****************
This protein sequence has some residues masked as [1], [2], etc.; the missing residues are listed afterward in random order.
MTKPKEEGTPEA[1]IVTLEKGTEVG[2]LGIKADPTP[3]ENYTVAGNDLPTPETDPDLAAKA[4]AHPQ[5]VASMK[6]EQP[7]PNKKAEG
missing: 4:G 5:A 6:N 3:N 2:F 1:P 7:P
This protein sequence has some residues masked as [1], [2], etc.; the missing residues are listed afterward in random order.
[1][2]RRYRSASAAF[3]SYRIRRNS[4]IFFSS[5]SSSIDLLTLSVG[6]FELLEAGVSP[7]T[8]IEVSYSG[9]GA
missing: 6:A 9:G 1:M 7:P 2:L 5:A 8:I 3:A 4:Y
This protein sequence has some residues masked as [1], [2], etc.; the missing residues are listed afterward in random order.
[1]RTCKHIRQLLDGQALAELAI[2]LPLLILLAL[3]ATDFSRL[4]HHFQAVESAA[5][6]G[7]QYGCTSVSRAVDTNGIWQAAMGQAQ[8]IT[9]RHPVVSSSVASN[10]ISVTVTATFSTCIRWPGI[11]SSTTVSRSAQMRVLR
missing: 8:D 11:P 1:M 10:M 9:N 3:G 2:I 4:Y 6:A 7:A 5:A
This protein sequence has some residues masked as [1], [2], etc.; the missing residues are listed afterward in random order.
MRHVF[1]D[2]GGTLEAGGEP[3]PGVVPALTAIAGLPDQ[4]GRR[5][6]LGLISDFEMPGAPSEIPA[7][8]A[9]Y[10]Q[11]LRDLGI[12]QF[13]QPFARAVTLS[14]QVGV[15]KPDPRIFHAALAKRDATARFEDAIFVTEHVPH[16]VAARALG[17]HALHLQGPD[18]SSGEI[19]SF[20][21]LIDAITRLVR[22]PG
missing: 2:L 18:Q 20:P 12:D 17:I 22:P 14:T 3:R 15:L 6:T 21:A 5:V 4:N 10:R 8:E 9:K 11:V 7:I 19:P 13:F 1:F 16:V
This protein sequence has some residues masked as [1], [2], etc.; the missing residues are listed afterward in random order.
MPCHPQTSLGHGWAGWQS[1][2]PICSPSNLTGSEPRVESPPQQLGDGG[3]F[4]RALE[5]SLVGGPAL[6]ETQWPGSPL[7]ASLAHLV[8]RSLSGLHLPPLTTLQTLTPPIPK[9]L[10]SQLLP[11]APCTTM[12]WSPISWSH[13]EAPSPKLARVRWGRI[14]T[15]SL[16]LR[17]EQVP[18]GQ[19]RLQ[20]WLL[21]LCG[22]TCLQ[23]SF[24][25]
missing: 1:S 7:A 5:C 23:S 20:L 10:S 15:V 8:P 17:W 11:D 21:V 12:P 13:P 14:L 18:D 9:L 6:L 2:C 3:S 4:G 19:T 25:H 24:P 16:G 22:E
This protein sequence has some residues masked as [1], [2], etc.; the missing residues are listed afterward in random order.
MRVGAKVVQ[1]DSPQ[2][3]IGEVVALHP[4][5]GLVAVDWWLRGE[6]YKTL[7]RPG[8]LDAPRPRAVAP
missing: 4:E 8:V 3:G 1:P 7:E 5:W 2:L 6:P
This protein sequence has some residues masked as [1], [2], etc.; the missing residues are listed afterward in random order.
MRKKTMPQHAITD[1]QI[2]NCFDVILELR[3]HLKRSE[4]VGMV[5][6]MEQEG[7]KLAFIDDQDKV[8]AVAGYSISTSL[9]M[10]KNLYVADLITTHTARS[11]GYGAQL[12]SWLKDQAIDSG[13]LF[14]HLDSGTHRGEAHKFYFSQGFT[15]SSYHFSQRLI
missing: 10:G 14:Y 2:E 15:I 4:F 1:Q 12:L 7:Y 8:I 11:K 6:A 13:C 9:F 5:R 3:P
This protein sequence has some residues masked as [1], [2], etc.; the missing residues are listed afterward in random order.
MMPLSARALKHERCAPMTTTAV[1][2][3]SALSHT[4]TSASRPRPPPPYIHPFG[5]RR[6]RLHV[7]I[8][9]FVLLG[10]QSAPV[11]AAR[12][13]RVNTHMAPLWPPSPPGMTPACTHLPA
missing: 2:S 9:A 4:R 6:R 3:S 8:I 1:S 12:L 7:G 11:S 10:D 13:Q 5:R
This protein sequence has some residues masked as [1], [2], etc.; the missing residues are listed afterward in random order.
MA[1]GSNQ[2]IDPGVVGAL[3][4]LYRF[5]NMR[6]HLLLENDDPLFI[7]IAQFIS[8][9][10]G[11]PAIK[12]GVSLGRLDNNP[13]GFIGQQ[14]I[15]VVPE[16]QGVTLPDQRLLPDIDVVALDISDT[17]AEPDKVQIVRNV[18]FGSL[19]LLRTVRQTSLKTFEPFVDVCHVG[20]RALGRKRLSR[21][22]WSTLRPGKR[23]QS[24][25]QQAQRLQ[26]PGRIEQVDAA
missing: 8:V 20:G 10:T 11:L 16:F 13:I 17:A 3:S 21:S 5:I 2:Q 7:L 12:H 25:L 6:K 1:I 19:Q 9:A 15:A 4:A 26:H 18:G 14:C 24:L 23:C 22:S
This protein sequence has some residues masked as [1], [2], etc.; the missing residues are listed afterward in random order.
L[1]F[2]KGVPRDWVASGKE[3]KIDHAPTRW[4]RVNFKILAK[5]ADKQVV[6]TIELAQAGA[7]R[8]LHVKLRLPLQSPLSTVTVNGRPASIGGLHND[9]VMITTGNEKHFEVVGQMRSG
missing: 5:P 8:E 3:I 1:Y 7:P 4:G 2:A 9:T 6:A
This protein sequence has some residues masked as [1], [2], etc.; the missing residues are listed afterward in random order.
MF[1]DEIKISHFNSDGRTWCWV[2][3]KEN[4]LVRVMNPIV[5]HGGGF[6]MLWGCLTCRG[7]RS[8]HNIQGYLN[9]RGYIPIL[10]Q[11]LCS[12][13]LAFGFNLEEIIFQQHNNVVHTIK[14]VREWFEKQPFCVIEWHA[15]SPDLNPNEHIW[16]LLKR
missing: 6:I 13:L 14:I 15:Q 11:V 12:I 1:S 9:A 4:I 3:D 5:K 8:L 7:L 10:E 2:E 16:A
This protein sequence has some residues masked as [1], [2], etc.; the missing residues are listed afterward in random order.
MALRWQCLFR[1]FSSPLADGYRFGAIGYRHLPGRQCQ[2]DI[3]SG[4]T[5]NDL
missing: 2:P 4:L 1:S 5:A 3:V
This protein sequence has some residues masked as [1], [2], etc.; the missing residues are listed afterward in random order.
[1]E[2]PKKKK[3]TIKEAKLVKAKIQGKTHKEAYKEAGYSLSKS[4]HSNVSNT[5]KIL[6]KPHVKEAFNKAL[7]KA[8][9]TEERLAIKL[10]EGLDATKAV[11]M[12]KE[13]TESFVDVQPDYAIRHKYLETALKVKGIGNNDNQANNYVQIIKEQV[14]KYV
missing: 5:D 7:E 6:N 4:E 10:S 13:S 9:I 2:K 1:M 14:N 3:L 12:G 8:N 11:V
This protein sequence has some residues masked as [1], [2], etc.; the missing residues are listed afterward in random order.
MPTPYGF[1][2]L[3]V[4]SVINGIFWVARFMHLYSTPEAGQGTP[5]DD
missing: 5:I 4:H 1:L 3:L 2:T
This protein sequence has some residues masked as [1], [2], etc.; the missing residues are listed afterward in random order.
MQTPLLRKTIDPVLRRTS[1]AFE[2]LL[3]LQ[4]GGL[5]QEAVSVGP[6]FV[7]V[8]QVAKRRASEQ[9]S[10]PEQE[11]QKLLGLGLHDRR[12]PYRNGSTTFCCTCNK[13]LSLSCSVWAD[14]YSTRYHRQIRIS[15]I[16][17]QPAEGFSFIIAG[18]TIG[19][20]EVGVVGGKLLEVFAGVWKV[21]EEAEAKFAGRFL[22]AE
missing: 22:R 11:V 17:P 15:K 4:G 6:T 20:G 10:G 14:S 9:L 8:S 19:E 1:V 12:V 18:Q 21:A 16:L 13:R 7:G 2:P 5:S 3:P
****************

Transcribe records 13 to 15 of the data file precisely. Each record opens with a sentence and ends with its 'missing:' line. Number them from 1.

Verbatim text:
This protein sequence has some residues masked as [1], [2], etc.; the missing residues are listed afterward in random order.
[1]E[2]PKKKK[3]TIKEAKLVKAKIQGKTHKEAYKEAGYSLSKS[4]HSNVSNT[5]KIL[6]KPHVKEAFNKAL[7]KA[8][9]TEERLAIKL[10]EGLDATKAV[11]M[12]KE[13]TESFVDVQPDYAIRHKYLETALKVKGIGNNDNQANNYVQIIKEQV[14]KYV
missing: 5:D 7:E 6:N 4:E 10:S 13:S 9:I 2:K 1:M 14:N 3:L 12:G 8:N 11:V
This protein sequence has some residues masked as [1], [2], etc.; the missing residues are listed afterward in random order.
MPTPYGF[1][2]L[3]V[4]SVINGIFWVARFMHLYSTPEAGQGTP[5]DD
missing: 5:I 4:H 1:L 3:L 2:T
This protein sequence has some residues masked as [1], [2], etc.; the missing residues are listed afterward in random order.
MQTPLLRKTIDPVLRRTS[1]AFE[2]LL[3]LQ[4]GGL[5]QEAVSVGP[6]FV[7]V[8]QVAKRRASEQ[9]S[10]PEQE[11]QKLLGLGLHDRR[12]PYRNGSTTFCCTCNK[13]LSLSCSVWAD[14]YSTRYHRQIRIS[15]I[16][17]QPAEGFSFIIAG[18]TIG[19][20]EVGVVGGKLLEVFAGVWKV[21]EEAEAKFAGRFL[22]AE
missing: 22:R 11:V 17:P 15:K 4:G 6:T 20:G 10:G 14:S 9:L 8:S 19:E 1:V 12:V 18:Q 21:A 16:L 13:R 7:G 2:P 5:S 3:P